A Civil Rights Milestone– Pamlico County, 1951

Today my Black History Month tour of eastern North Carolina’s civil rights history concludes with a look at Pamlico County and a historic civil rights lawsuit that was filed in 1951. Few people today remember this part of our history, but African American citizens in the little coastal village of Oriental filed one of the first lawsuits in the U.S. calling for black and white children to go to school together.

Freedom Days– Halifax County, 1964

Tonight’s Black History Month post is about another forgotten moment in eastern North Carolina's civil rights history: a historic voting rights movement in Halifax County, N.C., in 1964. It was called the Halifax County Voters Movement. I stumbled on it when I was going through some of my old notes from The Carolina Times, the African American newspaper that has been published in Durham, N.C., since 1921.

Joan Little: Summer Nights

Today my Black History Month tour of eastern North Carolina's civil rights history continues with a look at Washington, N.C. in the 1960s and '70s and the words of Joan Little, a young African American woman at the center of one of the most controversial human rights trials in 20th-century America.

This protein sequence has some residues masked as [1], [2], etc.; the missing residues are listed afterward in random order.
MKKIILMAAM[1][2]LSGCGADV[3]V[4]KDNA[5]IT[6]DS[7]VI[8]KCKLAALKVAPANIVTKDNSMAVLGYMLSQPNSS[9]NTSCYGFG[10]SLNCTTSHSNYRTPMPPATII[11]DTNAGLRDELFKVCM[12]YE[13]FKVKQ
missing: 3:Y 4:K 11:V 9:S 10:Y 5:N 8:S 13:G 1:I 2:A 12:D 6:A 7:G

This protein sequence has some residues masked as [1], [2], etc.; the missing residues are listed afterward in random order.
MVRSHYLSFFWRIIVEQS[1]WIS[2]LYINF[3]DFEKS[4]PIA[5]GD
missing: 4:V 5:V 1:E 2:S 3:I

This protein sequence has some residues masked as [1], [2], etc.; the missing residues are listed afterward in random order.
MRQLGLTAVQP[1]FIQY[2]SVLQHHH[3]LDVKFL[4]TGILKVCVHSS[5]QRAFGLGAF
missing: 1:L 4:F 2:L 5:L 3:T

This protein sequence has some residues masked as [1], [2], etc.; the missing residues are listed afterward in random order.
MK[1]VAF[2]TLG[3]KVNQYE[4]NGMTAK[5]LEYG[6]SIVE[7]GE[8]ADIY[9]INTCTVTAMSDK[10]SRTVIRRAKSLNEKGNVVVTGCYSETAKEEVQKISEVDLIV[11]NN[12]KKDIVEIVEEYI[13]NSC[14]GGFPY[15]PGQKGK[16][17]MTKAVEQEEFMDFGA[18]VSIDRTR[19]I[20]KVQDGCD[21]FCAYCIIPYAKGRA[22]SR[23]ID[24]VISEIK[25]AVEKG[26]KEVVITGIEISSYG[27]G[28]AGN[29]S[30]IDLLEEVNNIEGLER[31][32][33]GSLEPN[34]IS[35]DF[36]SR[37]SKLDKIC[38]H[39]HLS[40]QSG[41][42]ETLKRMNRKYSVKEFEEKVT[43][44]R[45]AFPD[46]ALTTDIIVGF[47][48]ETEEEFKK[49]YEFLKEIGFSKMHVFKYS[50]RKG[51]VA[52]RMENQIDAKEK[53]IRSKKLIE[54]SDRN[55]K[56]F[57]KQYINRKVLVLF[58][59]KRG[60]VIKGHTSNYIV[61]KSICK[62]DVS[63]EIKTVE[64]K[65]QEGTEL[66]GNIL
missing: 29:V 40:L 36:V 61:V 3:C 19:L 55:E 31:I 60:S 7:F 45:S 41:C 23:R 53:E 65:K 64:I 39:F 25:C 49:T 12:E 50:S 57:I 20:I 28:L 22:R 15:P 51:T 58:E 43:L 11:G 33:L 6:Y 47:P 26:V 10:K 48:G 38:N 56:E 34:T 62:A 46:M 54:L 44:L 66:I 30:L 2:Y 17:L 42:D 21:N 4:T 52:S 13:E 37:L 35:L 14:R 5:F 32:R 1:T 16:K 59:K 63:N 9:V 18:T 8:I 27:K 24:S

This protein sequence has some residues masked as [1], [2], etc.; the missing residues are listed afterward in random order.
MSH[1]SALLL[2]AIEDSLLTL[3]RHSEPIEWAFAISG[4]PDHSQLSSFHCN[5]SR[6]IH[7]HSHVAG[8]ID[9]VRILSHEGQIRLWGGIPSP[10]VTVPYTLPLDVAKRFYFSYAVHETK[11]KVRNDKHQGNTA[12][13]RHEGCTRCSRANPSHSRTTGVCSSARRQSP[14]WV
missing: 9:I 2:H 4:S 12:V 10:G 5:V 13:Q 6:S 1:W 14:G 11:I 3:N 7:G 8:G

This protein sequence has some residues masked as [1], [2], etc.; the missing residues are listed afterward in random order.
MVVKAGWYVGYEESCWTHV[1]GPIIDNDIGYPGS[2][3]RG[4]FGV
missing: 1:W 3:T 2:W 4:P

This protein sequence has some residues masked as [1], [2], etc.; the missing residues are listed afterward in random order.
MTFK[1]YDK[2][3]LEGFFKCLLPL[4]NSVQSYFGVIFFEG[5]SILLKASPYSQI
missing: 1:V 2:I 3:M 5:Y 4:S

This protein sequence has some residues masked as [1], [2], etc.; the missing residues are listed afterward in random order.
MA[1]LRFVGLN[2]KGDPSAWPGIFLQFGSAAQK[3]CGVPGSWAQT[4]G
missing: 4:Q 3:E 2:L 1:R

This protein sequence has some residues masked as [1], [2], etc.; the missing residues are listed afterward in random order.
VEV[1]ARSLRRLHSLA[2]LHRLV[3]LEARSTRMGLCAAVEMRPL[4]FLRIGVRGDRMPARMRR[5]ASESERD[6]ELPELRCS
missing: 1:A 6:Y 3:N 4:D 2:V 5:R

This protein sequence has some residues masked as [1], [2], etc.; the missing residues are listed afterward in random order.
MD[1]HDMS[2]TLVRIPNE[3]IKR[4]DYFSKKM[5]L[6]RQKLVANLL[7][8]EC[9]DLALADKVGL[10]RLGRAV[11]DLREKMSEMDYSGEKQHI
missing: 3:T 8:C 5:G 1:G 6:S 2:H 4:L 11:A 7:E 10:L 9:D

Those that Stay– A Civil Rights Pioneer in Martin County, N.C.

When it comes to the history of the civil rights movement in eastern North Carolina, my deepest sympathies and respect have always been with the local men and women that stayed in their hometowns, come hell or high water, and worked to make this a better world. One of those people is the topic of my “Black History Month” feature today. His name was William Claudius Chance, Sr., and he was born in Parmele, in rural Martin County, N.C., on the 23rd of November 1880.

A Jonkunnu Christmas at Historic Stagville– this Saturday!

My daughter Vera Cecelski just told me that Historic Stagville in Durham County still has a few tickets left for its Jonkunnu Lantern Tour! The Tour will include a Jonkunnu procession featuring incredible local drummers, some amazing dancers and lots of schoolchildren and it’s this Saturday, December 8th, at 5:15 PM! You can get tickets by calling (919) 620-0120.

Celebrating the Hyde Co. school boycott’s 50th anniversary– Engelhard, N.C.

Last Sunday, on September 2nd, my wife and I attended a wonderful celebration of the Hyde County school boycott’s 50th anniversary. We gathered in the old Davis School’s gymnasium in Engelhard, a fishing village on Far Creek and it was an unforgettable day: full of storytelling and memories, good food and much fellowship.  

Shoot-out in Middletown—Celebrating the Hyde Co. School Boycott’s 50th Anniversary, part 5

This is the 5th part of a series celebrating the 50thanniversary of the Hyde County school boycott, a remarkable chapter in the history of America’s civil rights movement and the subject of my first book, Along Freedom Road. Today, I re-visit a shoot-out with the Ku Klux Klan that demonstrated how profoundly Hyde County had changed during the school boycott.